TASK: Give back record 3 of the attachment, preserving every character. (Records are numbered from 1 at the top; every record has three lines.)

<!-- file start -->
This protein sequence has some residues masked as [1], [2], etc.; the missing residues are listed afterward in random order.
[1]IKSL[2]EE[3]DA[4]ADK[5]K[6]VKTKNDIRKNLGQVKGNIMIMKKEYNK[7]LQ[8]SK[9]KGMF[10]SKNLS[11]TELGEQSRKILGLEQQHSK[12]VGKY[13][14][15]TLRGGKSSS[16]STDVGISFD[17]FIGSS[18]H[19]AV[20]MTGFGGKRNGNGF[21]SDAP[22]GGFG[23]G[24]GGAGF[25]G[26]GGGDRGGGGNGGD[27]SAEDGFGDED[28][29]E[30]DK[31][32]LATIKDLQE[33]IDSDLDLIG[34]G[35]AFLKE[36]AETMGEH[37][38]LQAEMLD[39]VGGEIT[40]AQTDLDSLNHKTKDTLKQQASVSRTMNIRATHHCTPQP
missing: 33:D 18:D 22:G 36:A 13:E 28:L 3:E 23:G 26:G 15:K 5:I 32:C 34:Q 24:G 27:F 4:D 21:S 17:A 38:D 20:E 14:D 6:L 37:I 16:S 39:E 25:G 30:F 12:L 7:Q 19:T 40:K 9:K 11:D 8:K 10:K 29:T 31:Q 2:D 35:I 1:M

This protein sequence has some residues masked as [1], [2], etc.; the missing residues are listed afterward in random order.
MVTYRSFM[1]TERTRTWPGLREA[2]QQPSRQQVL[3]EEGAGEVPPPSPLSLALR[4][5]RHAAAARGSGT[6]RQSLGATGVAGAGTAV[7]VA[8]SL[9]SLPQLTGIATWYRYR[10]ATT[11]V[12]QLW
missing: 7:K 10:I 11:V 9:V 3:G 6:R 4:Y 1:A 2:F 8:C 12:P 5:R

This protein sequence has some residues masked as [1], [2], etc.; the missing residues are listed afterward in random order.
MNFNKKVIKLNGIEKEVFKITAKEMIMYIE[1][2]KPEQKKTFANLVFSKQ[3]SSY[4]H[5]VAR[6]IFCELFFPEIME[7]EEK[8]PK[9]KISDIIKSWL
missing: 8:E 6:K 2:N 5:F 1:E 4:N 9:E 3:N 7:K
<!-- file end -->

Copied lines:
This protein sequence has some residues masked as [1], [2], etc.; the missing residues are listed afterward in random order.
MNFNKKVIKLNGIEKEVFKITAKEMIMYIE[1][2]KPEQKKTFANLVFSKQ[3]SSY[4]H[5]VAR[6]IFCELFFPEIME[7]EEK[8]PK[9]KISDIIKSWL
missing: 8:E 6:K 2:N 5:F 1:E 4:N 9:E 3:N 7:K